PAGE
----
Triumph unleashes its most powerful Speed Triple ever
Armed with a new 177-hp three-cylinder powerplant and a raft of high-end mechanical and electronic gear, the next generation of Triumph's legendary streetfighter hits new heights. Meet the 2021 Speed Triple 1200 RS.
Since 1994, when the T309 was first introduced with an 885-cc in-line three-cylinder engine from Triumph’s Daytona superbike, the pioneering Speed Triple has stood tall in the streetfighter class.
The Speed Triple has evolved over more than quarter of a century, getting its signature “bug-eye” twin headlights with the second generation in 1997, before growing to 955 cc. Several years later, when Triumph had abandoned the superbike class and had turned the Daytona into a very successful 675-cc supersport, the Speed Triple got an even bigger 1050-cc engine. That triple powered the latest three generations of the model, until the transition to Euro 5 norms called for another overhaul.
The result takes center stage in the all-new 2021 Triumph Speed Triple RS; a brand new 1160-cc in-line triple that catapults output to 177.4 hp at 10,750 rpm and 125 Nm at 9,000 rpm. That’s quite a jump from the 148 hp the previous model produced and, to top it off, the 2021 model is 10 kg (22 lb) lighter, announced at 198 kg (436.5 lb) all fueled-up and ready to go.
Although larger in capacity, the new engine revs lighter and higher, as 12 percent less inertia assisted in raising its operational ceiling by 650 rpm.
The engine hangs from a new cast aluminum frame that retains more or less the same geometry and dimensions as the previous model.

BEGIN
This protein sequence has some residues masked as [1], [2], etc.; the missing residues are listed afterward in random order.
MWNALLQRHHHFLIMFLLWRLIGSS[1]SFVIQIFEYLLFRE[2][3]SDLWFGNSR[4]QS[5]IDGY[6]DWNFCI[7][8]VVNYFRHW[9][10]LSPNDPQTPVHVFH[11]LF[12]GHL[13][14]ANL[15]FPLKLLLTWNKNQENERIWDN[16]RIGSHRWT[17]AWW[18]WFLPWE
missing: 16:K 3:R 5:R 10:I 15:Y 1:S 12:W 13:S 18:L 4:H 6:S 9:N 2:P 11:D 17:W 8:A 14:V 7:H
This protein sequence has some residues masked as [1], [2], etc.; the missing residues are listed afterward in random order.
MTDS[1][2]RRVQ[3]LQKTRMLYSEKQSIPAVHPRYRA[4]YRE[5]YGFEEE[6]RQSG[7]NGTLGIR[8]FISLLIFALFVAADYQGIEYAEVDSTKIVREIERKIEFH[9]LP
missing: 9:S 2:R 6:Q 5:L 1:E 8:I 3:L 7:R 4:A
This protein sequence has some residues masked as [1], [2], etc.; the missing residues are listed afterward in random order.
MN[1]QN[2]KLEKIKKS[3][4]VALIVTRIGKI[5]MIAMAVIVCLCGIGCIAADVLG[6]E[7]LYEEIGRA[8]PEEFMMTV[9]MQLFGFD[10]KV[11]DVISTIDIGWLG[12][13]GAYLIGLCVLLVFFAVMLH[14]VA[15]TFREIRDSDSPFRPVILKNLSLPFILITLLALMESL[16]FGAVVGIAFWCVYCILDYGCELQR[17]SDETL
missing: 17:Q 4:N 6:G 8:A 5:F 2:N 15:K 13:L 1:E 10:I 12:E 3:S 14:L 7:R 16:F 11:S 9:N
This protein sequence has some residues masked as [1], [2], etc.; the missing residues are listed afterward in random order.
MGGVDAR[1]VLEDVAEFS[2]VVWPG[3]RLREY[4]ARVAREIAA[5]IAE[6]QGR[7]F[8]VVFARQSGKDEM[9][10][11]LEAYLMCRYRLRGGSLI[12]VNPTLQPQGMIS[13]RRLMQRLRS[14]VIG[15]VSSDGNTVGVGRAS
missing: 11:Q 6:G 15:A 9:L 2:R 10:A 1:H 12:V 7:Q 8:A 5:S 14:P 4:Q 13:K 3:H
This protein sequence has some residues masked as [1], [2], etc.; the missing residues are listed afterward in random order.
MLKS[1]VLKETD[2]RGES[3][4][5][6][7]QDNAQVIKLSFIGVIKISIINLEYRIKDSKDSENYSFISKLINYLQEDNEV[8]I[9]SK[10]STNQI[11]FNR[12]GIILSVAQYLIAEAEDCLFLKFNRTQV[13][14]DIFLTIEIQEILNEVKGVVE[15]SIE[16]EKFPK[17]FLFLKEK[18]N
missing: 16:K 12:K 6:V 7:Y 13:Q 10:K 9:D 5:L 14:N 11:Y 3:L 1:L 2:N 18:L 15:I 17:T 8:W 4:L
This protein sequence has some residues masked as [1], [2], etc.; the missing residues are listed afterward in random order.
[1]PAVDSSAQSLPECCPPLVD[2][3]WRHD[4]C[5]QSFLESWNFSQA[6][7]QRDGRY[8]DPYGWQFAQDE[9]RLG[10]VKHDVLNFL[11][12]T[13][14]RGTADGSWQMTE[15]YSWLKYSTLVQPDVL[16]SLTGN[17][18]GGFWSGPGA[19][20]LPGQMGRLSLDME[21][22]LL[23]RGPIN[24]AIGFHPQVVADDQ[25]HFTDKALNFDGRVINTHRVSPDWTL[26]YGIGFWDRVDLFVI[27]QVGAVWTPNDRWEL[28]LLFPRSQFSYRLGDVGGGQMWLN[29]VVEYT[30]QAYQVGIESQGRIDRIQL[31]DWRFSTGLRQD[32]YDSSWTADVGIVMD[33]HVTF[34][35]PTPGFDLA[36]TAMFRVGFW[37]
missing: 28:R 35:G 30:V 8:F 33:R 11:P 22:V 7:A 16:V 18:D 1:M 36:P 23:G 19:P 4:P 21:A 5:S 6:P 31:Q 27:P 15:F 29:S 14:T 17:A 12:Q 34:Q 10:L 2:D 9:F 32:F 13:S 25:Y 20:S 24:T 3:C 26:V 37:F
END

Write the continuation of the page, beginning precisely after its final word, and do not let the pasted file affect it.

Electronic management is assigned to a new six-axis inertial measurement unit (IMU), providing sophisticated control to the Continental MIB-EVO cornering ABS and the cornering traction control (TC). Both are adjustable, with the TC offering four sensitivity levels (Rain, Road, Sport, Track), while the ABS can be dialed to either Road or Track setting.
Conveniently enough, the new Speed Triple offers five riding modes (Rain, Road, Sport, Track and Rider customizable), each featuring accordingly preset ABS and TC settings. The rider controls and adjusts everything via a new five-inch color TFT screen and buttons on the handlebars.
The standard electronic equipment list also includes keyless ignition, cruise control, front wheel lift control and the My Triumph Connectivity kit.
As was the case with the previous RS version, Öhlins provides the fully adjustable NIX30 43-mm inverted forks and ΤΤΧ36 monoshock. In the braking department though, the 2021 Speed Triple takes it up a notch with Brembo’s latest high-end Stylema calipers.
The standard RS trim also includes an assist-and-slip clutch, as well as Triumph Shift Assist.
According to Triumph’s modern tradition the RS is the top-spec model of the family, and we should expect the standard Speed Triple 1200 coming sometime soon. It will probably run on the same engine, with lower-spec suspension and brakes, and perhaps less electronics in order to ensure a friendlier price.
Triumph could also use this new engine to power new projects, such as a fresh Tiger 1200, or perhaps a power cruiser that would fill the gap between the Bonneville Speedmaster and the Rocket 3, while taking the fight straight to Ducati's Diavel 1260.
The 2021 Triumph Speed Triple 1200 RS is expected to hit showrooms by the end of March, starting at US$18,300.
Source: Triumph Motorcycles